The history of the Irish language begins with the arrival of speakers of Celtic languages in Ireland. The earliest written form of the language is known as Primitive Irish. Primitive Irish is known only from fragments inscribed in stones found primarily in the south of Ireland, Wales and Cornwall. Next was the Old Irish which first appeared in the margins of Latin documents. During the late 1800s, Irish is believed to be the majority tongue. However, it became a minority language during the 19th century. It hastened its rapid decline when Irish was prohibited by the British government in 1871 and due to the Great famine, a mass starvation, disease and emigration which hit a huge number of Irish speakers.
The Irish language is also known as Irish Gaelic. It is a Goidelic language which originated in Ireland and spoken by the Irish people. It was spoken as a first language by a minority of Irish people. It is also the second language of the larger percentage of the population. By constitutional status, it is the national and first official language of the Republic of Ireland. It is also an official language of the European Union. Speakers of this language are called a Gaeilgeoir both in Irish and in English.
The native speakers of this language range from 40,000 to 80,000 people. Over 72,000 people use Irish as an everyday language outside of education as a spoken vernacular in the Republic. There are a few who are fluent but do not use it daily. Currently, there are 1.66 million people in the Republic but only a significant percentage knows only a little Irish. A huge number of speakers are found in Britain, the US and other countries.
In the official written standard, the language is named as Gaeilge. In European English, the language is referred to as Irish. Irish Gaelic is used when English speakers discuss the relationship among Irish, Scottish Gaelic, and Manx. The term Gaelic or Irish Gaelic is used for the Irish language outside of Ireland.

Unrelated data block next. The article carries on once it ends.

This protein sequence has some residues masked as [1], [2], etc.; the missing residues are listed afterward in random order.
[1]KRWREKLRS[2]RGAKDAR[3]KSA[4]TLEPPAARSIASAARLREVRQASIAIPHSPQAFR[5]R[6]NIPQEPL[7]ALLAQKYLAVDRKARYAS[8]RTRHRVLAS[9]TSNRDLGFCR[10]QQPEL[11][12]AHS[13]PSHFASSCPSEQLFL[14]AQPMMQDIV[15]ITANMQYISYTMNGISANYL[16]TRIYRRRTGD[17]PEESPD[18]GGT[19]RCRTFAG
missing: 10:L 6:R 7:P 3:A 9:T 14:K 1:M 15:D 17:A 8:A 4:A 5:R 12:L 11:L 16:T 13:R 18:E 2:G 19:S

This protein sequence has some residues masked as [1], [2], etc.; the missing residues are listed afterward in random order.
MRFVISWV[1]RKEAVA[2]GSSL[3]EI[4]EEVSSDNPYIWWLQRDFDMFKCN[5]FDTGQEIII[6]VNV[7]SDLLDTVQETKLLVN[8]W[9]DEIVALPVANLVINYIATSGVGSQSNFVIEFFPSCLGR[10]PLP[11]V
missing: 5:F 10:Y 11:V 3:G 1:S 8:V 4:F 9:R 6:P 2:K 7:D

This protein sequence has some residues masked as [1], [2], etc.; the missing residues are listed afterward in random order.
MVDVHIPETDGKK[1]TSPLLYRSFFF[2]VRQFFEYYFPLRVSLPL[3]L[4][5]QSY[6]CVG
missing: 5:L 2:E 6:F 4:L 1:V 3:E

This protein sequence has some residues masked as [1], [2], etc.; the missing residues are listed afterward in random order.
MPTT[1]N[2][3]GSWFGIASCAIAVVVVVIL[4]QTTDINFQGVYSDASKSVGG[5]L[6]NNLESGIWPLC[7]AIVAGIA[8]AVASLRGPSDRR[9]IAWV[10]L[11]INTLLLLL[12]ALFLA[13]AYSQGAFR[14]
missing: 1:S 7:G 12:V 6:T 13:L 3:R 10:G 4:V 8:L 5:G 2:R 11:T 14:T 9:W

Irish has a number of diverse dialects. The three major dialects are Munster, Connacht, and Ulster. The differences between these dialects are evident in stress, intonation, vocabulary and structural features. Munster Irish is used in the Gaeltacht areas of Kerry, Ring, near Dungarvan, in County Waterford, Muskerry and Cape Clear Island. The strongest dialect is Connacht Irish. Ulster Irish, on the other hand, sounds very different and shares several features with southern dialects of Scottish Gaelic and Manx Gaelic, as well as having lots of characteristic words and shades of meanings.
The official standard, or An Caighdean, is the standard language taught in most schools of the country. It has strong influences from local dialects. Its development has two purposes. First, is to simplify Irish spelling by removing many silent letters. Second is to give a standard form of writing which is equally understandable by speakers with different dialects.
The Irish language was carried abroad by a huge migration mostly to Britain and North America. Some also went to Australia, New Zealand and Argentina. The slow destruction of the language in Ireland was prevented by the slowing of emigration and the decline of its people in Ireland. Also, a number of enthusiasts continued to learn and cultivate Irish in migrated countries and elsewhere. Today, the language is taught at tertiary level in North America, Australia and Europe. Also, some Irish speakers abroad contribute to journalism and literature using the language.